38. 38. 11.3. Outcomes of the financial analysis in the case of the gasifier The outcomes of the technical and financial analyses detailed in Annex 5 here after and implemented over a timeframe of 10 years, show that: • Total costs20 show a steady decrease over the 10 years period, from approximately USD 184 000 in Y1 to approximately USD 60 000 in Y10. By far and large, capital costs are the main item (60%) of the total cost structure; • Working capital, expected to be needed during the first four months of Y1 to pay off short-term liabilities, has been included at approximately USD 10 000; • Estimated yearly repayments of capital for implementing the investment (purchase of equipments and construction of facilities) and on working capital, along with related interests, range then from USD 123 000 in Y1 to USD 60 000 in Y7; • Net profits after corporate taxes are constantly positive, ranging from approximately USD 17 000 in Y1 up to approximately USD 125 000 in Y10; • Annual cash flows remain positive over the entire life of the investment. More specifically, the annual cash flow stands at approximately USD 48 000 in Y1 and it increases up to approximately USD 156 000 in Y10. Also the analysis of discounted annual cash flows confirms satisfactory results throughout the entire life of the investment as from Y1; • The internal rate of return (IRR) of this investment results to be 21%; the pay back period is slightly less than 5 years. These two indicators clearly show the high returns to be expected from this investment; • A sensitivity analysis has been carried out taking into consideration: (i) the possibility to sell the total amount of heat generated, equal to 2 970 liter of diesel/year, at the prevailing market price for firewood (15 USD/t) and (ii) a 20% decrease in the total working hours of the gasification plant (from 22h/day to 18 h/day) during a total period of 330 working days/year. Under the first scenario, net profit after taxes result to be positive as from Y3 (equal to about 5 000 USD), while annual cash flow starts being positive as from Y1 (approximately 16 000 USD). IRR is 11%; the pay back period approximately 7 years. Under the second scenario, the plant works a total of 18h/d only, which causes a 20% decrease in the quantity of electricity generated (from 154,700 lt diesel/year to 128 816 lt/diesel/year), as well as of the heat generated and required to dry products (from 70 960 to 56 768 lt/diesel/year and from 1 485 to 1188 tons of firewood/year) and therefore a reduction in the level of total revenues. Given this reduction in total working hours, the overall amount of high quality (dried) cassava derivatives decreases from almost 4.5 tons/day to approximately 3.5 tons/day. Total revenues are equal to 162 287 USD/year, so derived: 99 053 USD/year from the sale of electricity and 62 234 USD/year from the sale of the heat generated. Net profits after taxes become slightly positive in Y3 and increase to approximately 90 000 USD in Y10, while annual cash flow remains always positive throughout the 10-year timeframe (from approximately 10 250 USD in Y1 to approximately 120 000 USD in Y10). IRR decreases to 10% and the paid back period results to be less than 8 years. Therefore, also under the hypothesis of a 20% decrease of total revenues, the sensitivity analysis confirms the good profitability for the proposed investment. 20 These include: capital costs, operating costs and fixed costs and are equal to USD 340 000. 33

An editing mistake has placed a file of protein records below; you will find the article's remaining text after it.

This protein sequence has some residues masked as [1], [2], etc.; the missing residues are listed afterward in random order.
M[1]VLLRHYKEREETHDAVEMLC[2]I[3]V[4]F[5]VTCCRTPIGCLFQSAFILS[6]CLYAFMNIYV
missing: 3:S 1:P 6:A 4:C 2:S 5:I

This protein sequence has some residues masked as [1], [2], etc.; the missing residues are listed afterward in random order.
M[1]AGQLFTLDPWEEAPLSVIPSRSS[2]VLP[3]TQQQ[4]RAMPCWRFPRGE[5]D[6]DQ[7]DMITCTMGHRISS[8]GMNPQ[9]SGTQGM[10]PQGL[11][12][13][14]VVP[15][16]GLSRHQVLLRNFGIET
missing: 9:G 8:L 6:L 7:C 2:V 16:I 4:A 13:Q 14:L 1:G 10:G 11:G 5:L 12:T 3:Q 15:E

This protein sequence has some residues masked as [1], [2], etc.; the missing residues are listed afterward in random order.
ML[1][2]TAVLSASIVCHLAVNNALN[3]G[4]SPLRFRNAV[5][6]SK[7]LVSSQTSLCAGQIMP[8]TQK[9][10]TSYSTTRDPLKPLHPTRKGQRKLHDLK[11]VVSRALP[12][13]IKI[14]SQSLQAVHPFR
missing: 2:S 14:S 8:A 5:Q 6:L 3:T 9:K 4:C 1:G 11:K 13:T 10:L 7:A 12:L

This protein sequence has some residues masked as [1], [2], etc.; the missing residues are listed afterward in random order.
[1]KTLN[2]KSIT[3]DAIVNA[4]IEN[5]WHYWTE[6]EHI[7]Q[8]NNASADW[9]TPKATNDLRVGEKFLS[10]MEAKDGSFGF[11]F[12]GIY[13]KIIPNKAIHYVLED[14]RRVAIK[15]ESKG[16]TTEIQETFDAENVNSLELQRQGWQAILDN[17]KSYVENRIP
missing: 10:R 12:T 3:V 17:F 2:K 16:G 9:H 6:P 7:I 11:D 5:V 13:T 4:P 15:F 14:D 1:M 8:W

39. 39. Annexes